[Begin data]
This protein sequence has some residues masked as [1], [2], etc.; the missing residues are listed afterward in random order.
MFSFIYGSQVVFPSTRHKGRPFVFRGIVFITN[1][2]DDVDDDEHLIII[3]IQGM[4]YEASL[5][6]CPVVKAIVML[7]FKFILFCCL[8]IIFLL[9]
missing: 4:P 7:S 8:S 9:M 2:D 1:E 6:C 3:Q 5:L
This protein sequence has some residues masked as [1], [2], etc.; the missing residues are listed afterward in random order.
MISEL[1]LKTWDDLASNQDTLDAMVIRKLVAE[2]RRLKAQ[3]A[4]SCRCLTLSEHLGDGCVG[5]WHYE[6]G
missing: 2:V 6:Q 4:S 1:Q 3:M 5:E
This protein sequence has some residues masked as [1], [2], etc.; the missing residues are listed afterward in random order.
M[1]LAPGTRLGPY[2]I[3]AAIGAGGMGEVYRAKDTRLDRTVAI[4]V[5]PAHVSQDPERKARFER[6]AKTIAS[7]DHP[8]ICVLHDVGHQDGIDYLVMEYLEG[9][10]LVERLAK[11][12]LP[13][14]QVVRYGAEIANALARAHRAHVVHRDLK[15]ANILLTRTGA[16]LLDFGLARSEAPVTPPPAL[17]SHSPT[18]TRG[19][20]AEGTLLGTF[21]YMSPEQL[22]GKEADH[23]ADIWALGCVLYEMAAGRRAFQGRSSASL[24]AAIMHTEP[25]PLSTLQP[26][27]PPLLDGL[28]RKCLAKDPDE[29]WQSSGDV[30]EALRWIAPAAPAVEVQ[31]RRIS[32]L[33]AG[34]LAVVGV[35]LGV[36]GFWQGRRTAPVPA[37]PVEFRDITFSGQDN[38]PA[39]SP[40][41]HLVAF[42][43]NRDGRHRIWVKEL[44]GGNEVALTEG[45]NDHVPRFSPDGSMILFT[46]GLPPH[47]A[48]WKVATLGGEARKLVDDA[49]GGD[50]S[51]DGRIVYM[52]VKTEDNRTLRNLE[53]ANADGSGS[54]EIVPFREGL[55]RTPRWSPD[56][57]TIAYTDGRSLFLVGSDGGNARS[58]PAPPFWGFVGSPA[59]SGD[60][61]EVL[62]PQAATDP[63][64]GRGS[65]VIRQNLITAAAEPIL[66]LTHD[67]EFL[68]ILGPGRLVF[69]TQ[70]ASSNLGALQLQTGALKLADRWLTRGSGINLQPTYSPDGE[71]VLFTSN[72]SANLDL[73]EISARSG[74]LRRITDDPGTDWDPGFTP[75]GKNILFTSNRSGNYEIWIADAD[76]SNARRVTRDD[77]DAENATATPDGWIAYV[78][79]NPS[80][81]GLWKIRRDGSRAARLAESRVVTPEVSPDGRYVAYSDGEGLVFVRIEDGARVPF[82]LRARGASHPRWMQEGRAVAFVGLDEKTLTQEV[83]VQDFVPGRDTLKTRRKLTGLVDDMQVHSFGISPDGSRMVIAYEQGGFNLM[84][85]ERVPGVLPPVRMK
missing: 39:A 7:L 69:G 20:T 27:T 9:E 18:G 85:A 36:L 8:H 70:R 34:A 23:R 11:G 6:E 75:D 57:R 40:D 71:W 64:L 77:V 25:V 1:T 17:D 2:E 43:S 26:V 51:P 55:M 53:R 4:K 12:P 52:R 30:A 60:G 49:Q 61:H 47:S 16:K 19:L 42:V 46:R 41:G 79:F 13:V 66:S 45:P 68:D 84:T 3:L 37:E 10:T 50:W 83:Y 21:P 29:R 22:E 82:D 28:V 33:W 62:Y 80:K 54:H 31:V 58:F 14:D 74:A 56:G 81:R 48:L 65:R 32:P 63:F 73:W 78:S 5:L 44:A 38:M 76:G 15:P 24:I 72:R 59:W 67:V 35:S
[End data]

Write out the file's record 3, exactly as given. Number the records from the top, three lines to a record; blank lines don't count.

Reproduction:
This protein sequence has some residues masked as [1], [2], etc.; the missing residues are listed afterward in random order.
M[1]LAPGTRLGPY[2]I[3]AAIGAGGMGEVYRAKDTRLDRTVAI[4]V[5]PAHVSQDPERKARFER[6]AKTIAS[7]DHP[8]ICVLHDVGHQDGIDYLVMEYLEG[9][10]LVERLAK[11][12]LP[13][14]QVVRYGAEIANALARAHRAHVVHRDLK[15]ANILLTRTGA[16]LLDFGLARSEAPVTPPPAL[17]SHSPT[18]TRG[19][20]AEGTLLGTF[21]YMSPEQL[22]GKEADH[23]ADIWALGCVLYEMAAGRRAFQGRSSASL[24]AAIMHTEP[25]PLSTLQP[26][27]PPLLDGL[28]RKCLAKDPDE[29]WQSSGDV[30]EALRWIAPAAPAVEVQ[31]RRIS[32]L[33]AG[34]LAVVGV[35]LGV[36]GFWQGRRTAPVPA[37]PVEFRDITFSGQDN[38]PA[39]SP[40][41]HLVAF[42][43]NRDGRHRIWVKEL[44]GGNEVALTEG[45]NDHVPRFSPDGSMILFT[46]GLPPH[47]A[48]WKVATLGGEARKLVDDA[49]GGD[50]S[51]DGRIVYM[52]VKTEDNRTLRNLE[53]ANADGSGS[54]EIVPFREGL[55]RTPRWSPD[56][57]TIAYTDGRSLFLVGSDGGNARS[58]PAPPFWGFVGSPA[59]SGD[60][61]EVL[62]PQAATDP[63][64]GRGS[65]VIRQNLITAAAEPIL[66]LTHD[67]EFL[68]ILGPGRLVF[69]TQ[70]ASSNLGALQLQTGALKLADRWLTRGSGINLQPTYSPDGE[71]VLFTSN[72]SANLDL[73]EISARSG[74]LRRITDDPGTDWDPGFTP[75]GKNILFTSNRSGNYEIWIADAD[76]SNARRVTRDD[77]DAENATATPDGWIAYV[78][79]NPS[80][81]GLWKIRRDGSRAARLAESRVVTPEVSPDGRYVAYSDGEGLVFVRIEDGARVPF[82]LRARGASHPRWMQEGRAVAFVGLDEKTLTQEV[83]VQDFVPGRDTLKTRRKLTGLVDDMQVHSFGISPDGSRMVIAYEQGGFNLM[84][85]ERVPGVLPPVRMK
missing: 39:A 7:L 69:G 20:T 27:T 9:E 18:G 85:A 36:L 8:H 70:R 34:A 23:R 11:G 6:E 75:D 57:R 40:D 71:W 64:L 77:V 25:V 1:T 17:D 2:E 43:S 26:V 51:P 55:M 53:R 4:K 12:P 52:R 30:A 60:G 49:Q 61:H 47:S 16:K 19:L 42:V 46:R 41:G 79:F 13:V 66:S 45:P 68:D 84:T 3:L 37:E 10:T 50:W 83:Y 21:P 29:R 22:E 82:D 28:V 33:W 62:Y 80:K 54:H 31:V 58:F 14:D 74:A 56:G 81:R 48:L 65:R 32:P 63:F 73:W 78:S 5:L 44:A 38:M 76:G 15:P 24:I 72:R 59:W 67:V 35:S